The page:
Who is Guy Clark? The King of Texas Troubadours

by Clayton Edwards
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In his 74 years, Guy Clark filled many roles. He was a singer, songwriter, poet, musician, storyteller, and luthier. Some call him the King of Texas Troubadours. More than that, though, he was an inspiration to generations of artists. Without Clark’s influence and undying independent spirit the landscape of American music in general and Americana and country music, in particular, wouldn’t be the same.

We’re going to dig into the history and importance of Guy Clark here. While you’re reading about his life and career, take some time to check out our playlist. Guy Clark: King of Texas Troubadours contains some of the best songs included in Clark’s vast discography. After you’re done listening to the playlist, be sure to follow Outsider on Spotify to get the best music from our favorite artists.

Guy Clark: The Early Days

According to the Ken Burns documentary Country Music, Guy Clark grew up in West Texas. When he was young his family didn’t own a record player or radio. Instead, they would read poetry aloud to one another around the kitchen table in the evenings. These nights spent immersed in family and poetry helped to shape Clark as a writer. “I always liked the storytelling poets like Vachel Linsay and Stephen Vincent Benét,” Clark recalled.

Later the Clark family moved to South Texas. There, the young Texan would experience more formative moments. At the age of 17, Guy Clark bought his first guitar. However, he wasn’t inspired by early country singers to pick up the instrument. Instead, his father’s law partner, Lola Bonner, lit that fire in Clark’s heart. About that early influence, he said, “She played guitar and sang Mexican songs. Mariachi and South Texas music. And I was captivated by it. I thought ‘Wow! I want to do that.’… So I went to Mexico and bought a twelve-dollar guitar and started trying to learn how to play it. “

Clark Meets Townes Van Zandt

After high school, Guy Clark lived in Houston for a decade. There, he repaired guitars and became involved in the folk music revival of the 1960s. More importantly, Houston is where Clark met Townes Van Zandt. The pair hit it off immediately. Before long, Townes’ songs inspired Guy to try his hand at songwriting. Clark and Van Zandt encouraged one another as they both honed their chops as writers.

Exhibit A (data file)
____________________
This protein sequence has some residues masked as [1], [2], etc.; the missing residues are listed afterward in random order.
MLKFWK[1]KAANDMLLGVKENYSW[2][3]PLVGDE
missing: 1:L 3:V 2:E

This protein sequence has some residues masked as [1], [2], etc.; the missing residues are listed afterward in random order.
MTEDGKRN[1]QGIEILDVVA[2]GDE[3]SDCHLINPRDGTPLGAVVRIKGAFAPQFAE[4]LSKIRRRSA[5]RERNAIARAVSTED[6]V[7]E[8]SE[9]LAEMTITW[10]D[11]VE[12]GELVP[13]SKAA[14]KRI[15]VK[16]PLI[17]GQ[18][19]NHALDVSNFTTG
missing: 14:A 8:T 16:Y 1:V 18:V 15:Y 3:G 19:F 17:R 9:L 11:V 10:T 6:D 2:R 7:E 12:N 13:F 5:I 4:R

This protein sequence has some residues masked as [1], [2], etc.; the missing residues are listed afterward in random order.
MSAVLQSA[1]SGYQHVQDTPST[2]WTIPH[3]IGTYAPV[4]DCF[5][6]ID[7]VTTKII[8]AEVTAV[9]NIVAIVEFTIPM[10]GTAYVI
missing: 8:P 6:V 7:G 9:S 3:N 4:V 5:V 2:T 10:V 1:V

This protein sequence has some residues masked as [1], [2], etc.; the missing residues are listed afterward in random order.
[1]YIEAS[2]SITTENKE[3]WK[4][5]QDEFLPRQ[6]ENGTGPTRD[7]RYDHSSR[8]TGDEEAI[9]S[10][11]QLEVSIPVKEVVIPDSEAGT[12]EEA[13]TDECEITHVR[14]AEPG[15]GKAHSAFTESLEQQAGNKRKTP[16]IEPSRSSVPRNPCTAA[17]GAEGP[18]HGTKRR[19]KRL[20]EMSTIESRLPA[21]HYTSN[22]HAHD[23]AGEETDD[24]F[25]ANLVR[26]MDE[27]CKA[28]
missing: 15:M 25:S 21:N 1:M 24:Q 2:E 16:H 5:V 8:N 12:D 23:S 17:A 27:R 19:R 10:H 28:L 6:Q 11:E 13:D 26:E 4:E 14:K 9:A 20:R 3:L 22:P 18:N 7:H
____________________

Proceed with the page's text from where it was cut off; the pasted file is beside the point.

Before moving to Nashville with his wife Susanna in 1971, Guy Clark spent time in San Francisco and Los Angeles. In LA, Clark worked in a dobro factory while doing everything he could to land a publishing deal in Music City. This time before making the move across the country inspired the song “L.A. Freeway.”

From Writing to Recording

Guy Clark never really found consistent chart success as a performer. Instead, other artists consistently landed hits with songs that he wrote.

Clark released his debut album Old No.1 in 1975, three years after he had his first hit as a songwriter with Jerry Jeff Walker’s cut of “L.A. Freeway.” He released his final album, My Favorite Picture of You in 2013, three years before he died of lymphoma at the age of 74 in May 2016. He left behind more than 20 albums and a musical legacy that will outlive even his youngest fans.

Guy Clark’s Impact on American Music

Some say that Guy Clark helped to jump-start what we call Americana. Others say that he was a major player in the genesis of Outlaw Country. One thing is certain: Clark influenced and inspired generations of musicians. Some needed only to hear Clark’s songs to feel the fire inside them grow. Clark also mentored a handful of songwriters personally and helped them hone their craft.

Author Lee David Zimmerman asked Clark about his role in the formation of Outlaw Country in an interview for his book Americana Music: Voices, Visionaries, & Pioneers of an Honest Sound. “I was never a hit songwriter in country music in that sense,” Clark said. He went on to say, “I was trying to do it my way, whatever it took. I don’t know about being an outlaw… I just did what I could until I was able to do what I wanted.”

While doing things his way Guy Clark lifted up other artists whose music he enjoyed. For instance, he helped to push Townes Van Zandt and mentored Steve Earle in the early days of Earle’s career. About this, Clark said, “Whenever I hear someone who I think is really good, I make sure they get heard. They should be heard.”

Clark’s Impressive Reach

Guy Clark’s prevalence in country music is impossible to overstate. While not everyone knows his name, it’s hard to listen to quality country music without hearing his songs. The list of people who have added their voices to Clark’s words reads like a who’s who of country and roots music. It includes artists like Chris Stapleton, Brad Paisley, Lyle Lovett, Johnny Cash, Jimmy Buffet, The Highwaymen, Emmylou Harris, The Everly Brothers, and many more. However, I would contend that you’ve never heard the definitive versions of his most popular songs like “Desperados Waiting for a Train” “L.A. Freeway” or “Boats to Build” until you’ve heard the man himself sing them.

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